The Systemic Risk Council

The work of the Council seeks to prevent and reduce systemic financial risks that may put the economic development under stress.

Meetings in 2021

  • Denmark

    Meeting of the Systemic Risk Council

    23 March 2021
    The current outlook with very loose financial conditions, increasing asset prices and prospects for a rapid recovery provides ground for risk build-up. The Council expects to recommend an increase in the countercyclical capital buffer in the middle of 2021, unless risk build-up slows down considerably or there is a new negative shock to the economy. There are also signs of risk build-up in the residential real estate market, especially in Copenhagen. The Council finds the current development increasingly concerning and expects to recommend new initiatives to the government to curb risk build-up at its next meeting.


  • Denmark

    The Systemic Risk Council encourages Danish institutions to restrict pay-outs

    18 December 2020

    On 18 December 2020, the European Systemic Risk Board (ESRB) issued a new recommendation to relevant national authorities to request financial institutions to refrain from dividend distributions, share buy-backs and variable remuneration. The recommendation applies until 30 September 2021, and amends the previous recommendation expiring at the end of 2020. The Systemic Risk Council endorses the ESRB recommendation and encour-ages Danish institutions to restrict pay-outs that erode their own funds.

     

  • Denmark

    The minister releases the countercyclical capital buffer

    12 March 2020
    As a reaction to covid-19, the Minister for Industry, Business and Financial Affairs decided on 12 March 2020 to reduce the countercyclical capital buffer rate to 0 per cent with immediate effect.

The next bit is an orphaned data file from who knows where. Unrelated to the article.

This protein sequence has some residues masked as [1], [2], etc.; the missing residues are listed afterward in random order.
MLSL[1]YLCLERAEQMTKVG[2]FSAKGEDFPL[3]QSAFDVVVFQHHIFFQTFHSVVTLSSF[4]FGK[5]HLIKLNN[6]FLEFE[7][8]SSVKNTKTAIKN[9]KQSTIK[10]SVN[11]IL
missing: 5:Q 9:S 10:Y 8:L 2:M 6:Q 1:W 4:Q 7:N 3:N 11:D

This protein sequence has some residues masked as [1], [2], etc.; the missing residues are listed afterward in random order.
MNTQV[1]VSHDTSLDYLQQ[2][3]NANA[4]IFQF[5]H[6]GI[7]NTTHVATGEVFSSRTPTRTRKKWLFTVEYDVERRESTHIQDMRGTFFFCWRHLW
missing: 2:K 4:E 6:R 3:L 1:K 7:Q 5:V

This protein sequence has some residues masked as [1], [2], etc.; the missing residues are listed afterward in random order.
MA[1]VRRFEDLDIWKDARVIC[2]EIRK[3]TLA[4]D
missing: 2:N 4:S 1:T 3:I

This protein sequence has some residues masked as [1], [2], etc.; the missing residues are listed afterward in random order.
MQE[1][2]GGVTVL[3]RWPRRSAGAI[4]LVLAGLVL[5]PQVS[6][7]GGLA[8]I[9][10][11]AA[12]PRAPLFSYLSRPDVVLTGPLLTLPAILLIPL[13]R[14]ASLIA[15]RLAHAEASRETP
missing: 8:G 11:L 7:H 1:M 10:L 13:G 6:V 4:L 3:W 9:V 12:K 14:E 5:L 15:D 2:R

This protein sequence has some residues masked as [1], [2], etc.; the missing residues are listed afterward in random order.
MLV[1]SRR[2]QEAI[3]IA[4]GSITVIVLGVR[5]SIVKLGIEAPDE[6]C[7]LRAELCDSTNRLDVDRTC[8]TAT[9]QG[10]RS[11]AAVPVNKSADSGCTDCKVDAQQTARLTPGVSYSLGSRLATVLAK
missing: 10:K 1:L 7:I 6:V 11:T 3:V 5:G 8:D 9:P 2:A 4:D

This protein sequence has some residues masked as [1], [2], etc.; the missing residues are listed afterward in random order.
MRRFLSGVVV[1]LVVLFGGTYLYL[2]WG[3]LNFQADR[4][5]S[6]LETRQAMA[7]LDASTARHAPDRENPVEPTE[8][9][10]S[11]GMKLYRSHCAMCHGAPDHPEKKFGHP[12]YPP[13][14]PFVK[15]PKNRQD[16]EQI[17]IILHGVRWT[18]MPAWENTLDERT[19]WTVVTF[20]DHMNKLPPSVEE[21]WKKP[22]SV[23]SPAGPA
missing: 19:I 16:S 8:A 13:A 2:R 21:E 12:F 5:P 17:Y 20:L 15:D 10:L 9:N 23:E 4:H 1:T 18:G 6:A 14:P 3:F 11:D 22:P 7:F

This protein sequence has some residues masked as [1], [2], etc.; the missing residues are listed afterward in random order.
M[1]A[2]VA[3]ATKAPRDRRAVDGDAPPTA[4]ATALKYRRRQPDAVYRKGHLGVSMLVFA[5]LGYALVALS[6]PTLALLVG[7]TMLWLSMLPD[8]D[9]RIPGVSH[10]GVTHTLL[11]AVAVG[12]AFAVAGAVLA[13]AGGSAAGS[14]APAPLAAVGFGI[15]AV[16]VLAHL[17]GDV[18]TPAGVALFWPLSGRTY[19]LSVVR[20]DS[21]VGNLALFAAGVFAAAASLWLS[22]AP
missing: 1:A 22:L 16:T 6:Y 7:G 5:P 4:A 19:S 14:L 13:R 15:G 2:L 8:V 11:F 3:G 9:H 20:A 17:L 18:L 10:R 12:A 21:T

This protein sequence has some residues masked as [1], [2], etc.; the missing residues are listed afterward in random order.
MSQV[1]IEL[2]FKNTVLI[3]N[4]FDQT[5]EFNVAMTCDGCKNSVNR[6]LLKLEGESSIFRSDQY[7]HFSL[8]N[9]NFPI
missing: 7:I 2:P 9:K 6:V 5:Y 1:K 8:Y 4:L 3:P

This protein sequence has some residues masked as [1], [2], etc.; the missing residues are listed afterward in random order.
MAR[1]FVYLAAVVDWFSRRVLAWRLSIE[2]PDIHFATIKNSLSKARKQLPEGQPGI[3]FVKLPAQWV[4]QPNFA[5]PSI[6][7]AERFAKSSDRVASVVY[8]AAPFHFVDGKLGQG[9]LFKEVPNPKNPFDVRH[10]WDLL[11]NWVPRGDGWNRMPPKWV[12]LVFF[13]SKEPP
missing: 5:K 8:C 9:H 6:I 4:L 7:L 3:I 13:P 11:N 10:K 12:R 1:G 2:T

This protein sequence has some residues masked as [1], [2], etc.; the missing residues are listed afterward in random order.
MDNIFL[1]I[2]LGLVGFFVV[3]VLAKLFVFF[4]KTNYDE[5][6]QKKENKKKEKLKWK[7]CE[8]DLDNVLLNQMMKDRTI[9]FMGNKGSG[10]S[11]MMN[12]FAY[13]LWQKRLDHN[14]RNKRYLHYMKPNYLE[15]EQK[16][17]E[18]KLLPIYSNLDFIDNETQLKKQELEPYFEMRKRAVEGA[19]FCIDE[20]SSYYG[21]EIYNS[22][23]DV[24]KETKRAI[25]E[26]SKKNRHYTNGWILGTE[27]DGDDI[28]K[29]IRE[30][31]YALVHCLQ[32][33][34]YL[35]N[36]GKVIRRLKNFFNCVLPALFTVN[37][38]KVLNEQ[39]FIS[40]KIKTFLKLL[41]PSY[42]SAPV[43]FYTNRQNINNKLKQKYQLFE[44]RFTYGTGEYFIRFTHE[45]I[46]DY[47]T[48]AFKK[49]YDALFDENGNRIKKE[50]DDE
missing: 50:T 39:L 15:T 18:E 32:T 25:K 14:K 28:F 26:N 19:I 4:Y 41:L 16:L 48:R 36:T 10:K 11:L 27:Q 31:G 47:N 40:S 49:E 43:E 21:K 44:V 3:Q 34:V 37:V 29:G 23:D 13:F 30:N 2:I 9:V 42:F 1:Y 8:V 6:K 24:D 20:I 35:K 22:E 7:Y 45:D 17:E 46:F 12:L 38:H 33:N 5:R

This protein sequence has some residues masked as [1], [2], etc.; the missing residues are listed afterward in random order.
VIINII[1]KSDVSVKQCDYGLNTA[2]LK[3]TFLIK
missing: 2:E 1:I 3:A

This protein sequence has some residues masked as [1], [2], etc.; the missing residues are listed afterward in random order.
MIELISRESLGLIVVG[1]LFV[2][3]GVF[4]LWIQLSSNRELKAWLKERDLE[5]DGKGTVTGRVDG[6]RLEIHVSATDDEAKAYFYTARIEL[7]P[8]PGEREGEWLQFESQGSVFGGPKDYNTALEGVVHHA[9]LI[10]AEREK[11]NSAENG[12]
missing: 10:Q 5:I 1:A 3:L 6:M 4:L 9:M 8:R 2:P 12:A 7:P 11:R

Read more here (Danish only)


     

  • Faroe Islands

    Recommendation: Temporary reduction of capital requirements in the Faroe Islands

    18 March 2020
    As a reaction to the uncertainty and the challenges posed by the current covid-19 outbreak, the Council recommends the Minister for Industry, Business and Financial Affairs to temporarily reduce the systemic risk buffer in the Faroe Islands to 2 per cent. The government has followed the Council's recommendation to suspend the latest increase of the systemic risk buffer in the Faroe Islands from 2 per cent to 3 per cent, which entered into force on 1 January 2020.

    Read the minister's response here. (Danish only)
     

Press release

Press release after the 32nd meeting

23 March 2021

The current outlook with very loose financial conditions, increasing asset prices and prospects for a rapid recovery provides ground for risk build-up. The Council expects to recommend an increase in the countercyclical capital buffer in the middle of 2021, unless risk build-up slows down considerably or there is a new negative shock to the economy. There are also signs of risk build-up in the residential real estate market, especially in Copenhagen. The Council finds the current development increasingly concerning and expects to recommend new initiatives to the government to curb risk build-up at its next meeting.

On 18 December 2020, the European Systemic Risk Board (ESRB) issued a new recommendation to relevant national authorities to request financial institutions to refrain from dividend distributions, share buy-backs and variable remuneration. The recommendation applies until 30 September 2021, and amends the previous recommendation expiring at the end of 2020. The Systemic Risk Council endorses the ESRB recommendation and encour-ages Danish institutions to restrict pay-outs that erode their own funds.

The Systemic Risk Council on Twitter

Members of the Council

By law, the Council consists of the following members:

  • Two representatives from Danmarks Nationalbank, one being the chairman of the Board of Governors of Danmarks Nationalbank and chairing the Council.
  • Two representatives from the Danish Financial Supervisory Authority.
  • One representative from each of the following economic ministries: Ministry of Industry, Business and Financial Affairs, Ministry for Economic Affairs and the Interior and Ministry of Finance.
  • Three independent experts with knowledge of financial matters.
Picture of the members of the Council